St. Thomas Aquinas insists that God, as He really is in Himself, is beyond all our language, beyond reach of our reasoning, so that our thoughts and words fall perpetually short; we walk towards Him in the bright darkness of faith, guided by His hand, instructed by His words, above all by His Word made flesh, Jesus Christ (cf. John 1:1-3, 14). If God had not, in His mercy, “humbled Himself to share in our humanity” (Offertory of the Mass) and mingle with us sinners, if He did not stoop to conquer, we would have no purchase whatsoever on the world of the divine, the “interior life” of God. We would be alien to Him—and ultimately, to ourselves, created unto His image and likeness. This is why man is a mystery to himself until he is illuminated by the light of divine revelation.

Not a Mere Intellectual Exercise

In the opening question of the Summa Theologiae, St. Thomas Aquinas uses the phrase sacra doctrina as a synonym for theology. It may be translated a number of ways: “holy teaching” or “sacred instruction” or “sacred doctrine.” Doctrina suggests someone teaching (which implies authority to teach), someone receiving instruction (which implies docility and zeal), and something being taught or handed down. It is a relationship of instructor and pupil, a bearer of wisdom and a disciple, a giver and a recipient, built upon a truth that precedes both the teacher and the pupil, is greater than they are, and measures them both. The term doctrina highlights that we are not dealing with an abstract impersonal sum of information, but a living truth that is possessed within a tradition, given as a gift, and received with trust. To continue reading, subscribe to the Catholic Family News E-Edition

*The Popes Speak* Pius XII’s Encyclical Mystici Corporis Christi on the Church, Part VII

We Must Love Holy Mother Church

92. But lest we be deceived by the angel of darkness who transforms himself into an angel of light [cf. 2 Cor. 11:14], let this be the supreme law of our love: to love the Spouse of Christ as Christ willed her to be, and as He purchased her with His Blood [cf. Acts 20:28]. Hence, not only should we cherish exceedingly the Sacraments with which Holy Mother Church sustains our life, the solemn ceremonies which she celebrates for our solace and our joy, the sacred chant and the liturgical rites by which she lifts our minds up to Heaven, but also the sacramentals and all those exercises of piety by which she consoles the hearts of the faithful and sweetly imbues them with the Spirit of Christ. As her children, it is our duty, not only to make a return to her for her maternal goodness to us, but also to respect the authority which she has received from Christ in virtue of which she brings into captivity our understanding unto the obedience of Christ [cf. 2 Cor. 10:5]. Thus we are commanded to obey her laws and her moral precepts, even if at times they are difficult to our fallen nature; to bring our rebellious body into subjection through voluntary mortification; and at times we are warned to abstain even from harmless pleasures. Nor does it suffice to love this Mystical Body for the glory of its divine Head and for its heavenly gifts; we must love it with an effective love as it appears in this our mortal flesh — made up, that is, of weak human elements, even though at times they are little fitted to the place which they occupy in this venerable Body.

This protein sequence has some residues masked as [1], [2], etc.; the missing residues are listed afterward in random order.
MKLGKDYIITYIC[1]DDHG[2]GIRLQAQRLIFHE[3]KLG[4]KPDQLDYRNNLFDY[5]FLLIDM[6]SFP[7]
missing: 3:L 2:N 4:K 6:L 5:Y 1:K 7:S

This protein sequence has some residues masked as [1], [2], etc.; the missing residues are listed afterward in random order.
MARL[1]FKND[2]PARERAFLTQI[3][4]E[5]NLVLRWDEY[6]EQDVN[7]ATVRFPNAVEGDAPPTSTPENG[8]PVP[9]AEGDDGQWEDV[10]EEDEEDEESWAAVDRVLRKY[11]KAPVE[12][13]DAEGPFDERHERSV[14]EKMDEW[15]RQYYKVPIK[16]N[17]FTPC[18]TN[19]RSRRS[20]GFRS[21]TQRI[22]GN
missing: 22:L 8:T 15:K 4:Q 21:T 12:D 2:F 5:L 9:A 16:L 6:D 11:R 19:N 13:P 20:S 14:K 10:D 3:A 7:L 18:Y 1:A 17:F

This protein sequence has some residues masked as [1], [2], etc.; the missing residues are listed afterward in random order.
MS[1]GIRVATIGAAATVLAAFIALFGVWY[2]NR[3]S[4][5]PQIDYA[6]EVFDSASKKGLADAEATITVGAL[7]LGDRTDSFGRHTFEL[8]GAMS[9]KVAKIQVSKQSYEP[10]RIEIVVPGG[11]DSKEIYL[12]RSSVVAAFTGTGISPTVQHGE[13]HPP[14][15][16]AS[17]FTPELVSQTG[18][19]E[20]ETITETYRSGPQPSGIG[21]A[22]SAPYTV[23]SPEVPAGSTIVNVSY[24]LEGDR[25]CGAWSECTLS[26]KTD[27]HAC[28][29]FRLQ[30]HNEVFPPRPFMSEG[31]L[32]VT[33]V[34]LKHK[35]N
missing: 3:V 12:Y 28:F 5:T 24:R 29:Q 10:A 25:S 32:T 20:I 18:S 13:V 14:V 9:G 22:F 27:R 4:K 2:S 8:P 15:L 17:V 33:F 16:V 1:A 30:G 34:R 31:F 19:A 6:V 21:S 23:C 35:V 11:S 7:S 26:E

93. In order that such a solid and undivided love may abide and increase in our souls day by day, we must accustom ourselves to see Christ Himself in the Church. For it is Christ who lives in His Church, and through her, teaches, governs, and sanctifies; it is Christ also Who manifests Himself differently in different members of His society. If the faithful strive to live in a spirit of lively faith, they will not only pay due honor and reverence to the more exalted members of this Mystical Body, especially those who according to Christ’s mandate will have to render an account of our souls [cf. Heb. 13:17], but they will take to their hearts those members who are the object of our Savior’s special love: the weak, We mean, the wounded, and the sick who are in need of material or spiritual assistance; children whose innocence is so easily exposed to danger in these days, and whose young hearts can be molded as wax; and finally the poor, in helping whom we recognize as it were, through His supreme mercy, the very Person of Jesus Christ.